Blog Post

The Origins of Digital Urbanism

In "Beyond the Ruins" (1993), an essay that explores the relationship between urban decay and cyberpunk, Claire Sponsler argues that the insertion of characters into the "ruined urban cityscape[s]" of cyberpunk is not meant to be a "form of alienation as it is in Cold War SF" but rather is intended to be a kind of transition into an "ontology of digitally defined realities." She goes on further to declare that in cyberpunk, "[i]nhabiting a ruined environment becomes an objective correlative to entering a disembodied space (cyberspace)." Further, these narratives use the ruined city as a kind of "metaphorical bridge" to the post-industrial cyber-setting.  In Terminal Identity Scott Bukatman writes that the city in SF is a "monument to entropy," and the "entropic urbanism" we encounter, where "the city is...figured as an inertial form," tends to feature the cityscape imploding into the cyber-realm. What is suggested by these SF narratives, i.e. The Matrix, Neuromancer--is that the only solution to the problems of urban blight is to activate a cyberlife that will compensate for the degradation of the physical environment in which the body still exists.  Bukatman argues that "Cyberspace arises at precisely the moment when the topos of the traditional city as been superceded": cyberspace is the space of flows that, like the plane, overshoots the specific location of any one city.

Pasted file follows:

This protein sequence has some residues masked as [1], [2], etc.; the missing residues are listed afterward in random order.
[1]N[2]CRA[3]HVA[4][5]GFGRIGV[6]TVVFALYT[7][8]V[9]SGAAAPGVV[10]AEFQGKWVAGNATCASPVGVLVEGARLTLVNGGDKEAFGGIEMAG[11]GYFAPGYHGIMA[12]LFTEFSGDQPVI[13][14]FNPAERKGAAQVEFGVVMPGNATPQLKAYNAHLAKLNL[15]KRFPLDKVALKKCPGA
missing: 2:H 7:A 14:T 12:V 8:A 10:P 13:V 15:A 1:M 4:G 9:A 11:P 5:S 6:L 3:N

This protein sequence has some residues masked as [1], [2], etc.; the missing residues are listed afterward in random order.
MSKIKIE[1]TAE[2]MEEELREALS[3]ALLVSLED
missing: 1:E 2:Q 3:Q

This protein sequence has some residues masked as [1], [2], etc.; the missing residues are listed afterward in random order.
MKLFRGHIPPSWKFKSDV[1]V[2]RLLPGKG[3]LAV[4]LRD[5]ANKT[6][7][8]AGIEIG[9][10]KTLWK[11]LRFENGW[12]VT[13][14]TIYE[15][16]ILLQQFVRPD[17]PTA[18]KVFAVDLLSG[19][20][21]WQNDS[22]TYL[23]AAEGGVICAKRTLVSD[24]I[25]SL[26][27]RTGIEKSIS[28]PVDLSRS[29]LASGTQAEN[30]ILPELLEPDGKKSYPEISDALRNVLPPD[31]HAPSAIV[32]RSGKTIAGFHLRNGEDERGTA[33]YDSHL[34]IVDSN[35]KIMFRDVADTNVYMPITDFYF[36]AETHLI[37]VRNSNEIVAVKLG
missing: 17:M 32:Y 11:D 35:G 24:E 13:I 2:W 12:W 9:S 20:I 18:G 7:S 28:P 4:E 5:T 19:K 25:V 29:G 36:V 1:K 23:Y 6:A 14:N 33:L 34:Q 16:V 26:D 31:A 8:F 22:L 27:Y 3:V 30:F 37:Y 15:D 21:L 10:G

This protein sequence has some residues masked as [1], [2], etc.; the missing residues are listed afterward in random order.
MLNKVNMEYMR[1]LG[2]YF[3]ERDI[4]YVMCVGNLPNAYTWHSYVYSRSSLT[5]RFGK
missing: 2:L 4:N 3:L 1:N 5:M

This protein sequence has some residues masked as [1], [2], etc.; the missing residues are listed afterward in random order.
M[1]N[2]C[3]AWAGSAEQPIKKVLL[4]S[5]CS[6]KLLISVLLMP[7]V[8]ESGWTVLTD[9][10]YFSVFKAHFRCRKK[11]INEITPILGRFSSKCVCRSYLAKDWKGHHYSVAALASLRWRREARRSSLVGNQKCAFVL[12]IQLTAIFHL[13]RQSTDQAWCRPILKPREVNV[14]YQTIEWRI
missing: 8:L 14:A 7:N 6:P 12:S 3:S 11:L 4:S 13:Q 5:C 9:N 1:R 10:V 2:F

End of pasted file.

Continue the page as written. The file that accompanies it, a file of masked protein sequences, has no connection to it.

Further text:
The city, however, has long been thought of as a kind of medium in its own right.  Historian Lewis Mumford argues that the city is a "special receptacle for storing and transmitting messages." Just as the city acts as a node in a global communications network, the city itself is made up of a network of flows.  It was Arnold Toynbee who proposed the notion of "etherialization," the idea that technology evolves to become less wieldy.  In terms of the city, this would imply "a thinning of the container [i.e. the wall] and a strengthening of the magnet" (Lewis).  Lewis views the city as a continued alteration between etherialization and materialization; between mental and physical space, idealism and materialism.  While this dialectical view is more organic than just thinking about urban decay in isolation, it still does not address the fact that many urban sites are completely losing the physical. In his essay on "Detroit Tagging," Jeff Rice marks the move from assembly to assemblage, and encourages a re-vitalization of the urban wasteland through a citywide engagement with a Digital Detroit. This includes tagging sites on a digitized map of the city, uploading photos, chatting, blogging, etc. This is meant to compensate for the lack of sociality in many of the more blighted parts of the city. This, of course, also presupposes that those living in these areas have regular access to a computer with the internet.  Ultimately it raises the question of which mentalities, belonging to which bodies, will be able to gain access to the cyber-realm.



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